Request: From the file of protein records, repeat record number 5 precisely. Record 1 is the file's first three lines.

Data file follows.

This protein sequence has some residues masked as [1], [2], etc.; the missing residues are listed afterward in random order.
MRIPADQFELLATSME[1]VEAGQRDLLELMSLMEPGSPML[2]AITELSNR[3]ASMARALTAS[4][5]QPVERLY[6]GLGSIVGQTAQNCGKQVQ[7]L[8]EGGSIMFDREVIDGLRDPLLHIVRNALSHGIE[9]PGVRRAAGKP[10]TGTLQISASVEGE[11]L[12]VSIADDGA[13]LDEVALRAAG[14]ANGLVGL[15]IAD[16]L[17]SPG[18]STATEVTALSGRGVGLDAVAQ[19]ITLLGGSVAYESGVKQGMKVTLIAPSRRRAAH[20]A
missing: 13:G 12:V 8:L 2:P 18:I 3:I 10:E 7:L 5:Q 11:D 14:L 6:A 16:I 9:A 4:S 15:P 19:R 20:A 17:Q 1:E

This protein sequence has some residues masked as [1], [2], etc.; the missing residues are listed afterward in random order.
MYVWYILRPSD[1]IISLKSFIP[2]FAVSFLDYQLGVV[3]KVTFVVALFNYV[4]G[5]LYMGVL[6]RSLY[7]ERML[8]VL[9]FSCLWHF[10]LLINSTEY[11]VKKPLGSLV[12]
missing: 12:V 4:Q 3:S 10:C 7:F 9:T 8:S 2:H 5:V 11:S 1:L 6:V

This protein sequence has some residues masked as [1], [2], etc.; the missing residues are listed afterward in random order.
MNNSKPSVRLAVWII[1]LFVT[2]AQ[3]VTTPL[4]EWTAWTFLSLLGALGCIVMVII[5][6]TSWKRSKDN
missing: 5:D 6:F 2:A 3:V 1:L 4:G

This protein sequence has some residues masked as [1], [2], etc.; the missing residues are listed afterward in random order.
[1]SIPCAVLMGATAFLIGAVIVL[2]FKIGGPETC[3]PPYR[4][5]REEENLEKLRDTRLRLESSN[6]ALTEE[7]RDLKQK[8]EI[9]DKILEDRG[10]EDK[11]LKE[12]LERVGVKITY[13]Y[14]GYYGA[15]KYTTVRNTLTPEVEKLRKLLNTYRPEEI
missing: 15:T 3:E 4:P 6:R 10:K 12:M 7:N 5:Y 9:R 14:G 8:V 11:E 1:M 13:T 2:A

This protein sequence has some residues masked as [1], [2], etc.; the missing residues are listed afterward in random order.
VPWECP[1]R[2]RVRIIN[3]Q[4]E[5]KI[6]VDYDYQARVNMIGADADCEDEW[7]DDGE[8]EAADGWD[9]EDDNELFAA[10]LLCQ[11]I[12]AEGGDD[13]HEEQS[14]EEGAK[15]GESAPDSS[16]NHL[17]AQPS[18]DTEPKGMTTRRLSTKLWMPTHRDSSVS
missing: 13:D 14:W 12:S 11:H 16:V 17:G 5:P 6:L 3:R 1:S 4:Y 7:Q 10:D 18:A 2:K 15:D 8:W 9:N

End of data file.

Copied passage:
This protein sequence has some residues masked as [1], [2], etc.; the missing residues are listed afterward in random order.
VPWECP[1]R[2]RVRIIN[3]Q[4]E[5]KI[6]VDYDYQARVNMIGADADCEDEW[7]DDGE[8]EAADGWD[9]EDDNELFAA[10]LLCQ[11]I[12]AEGGDD[13]HEEQS[14]EEGAK[15]GESAPDSS[16]NHL[17]AQPS[18]DTEPKGMTTRRLSTKLWMPTHRDSSVS
missing: 13:D 14:W 12:S 11:H 16:V 17:G 5:P 6:L 3:R 1:S 4:Y 7:Q 10:D 18:A 2:K 15:D 8:W 9:N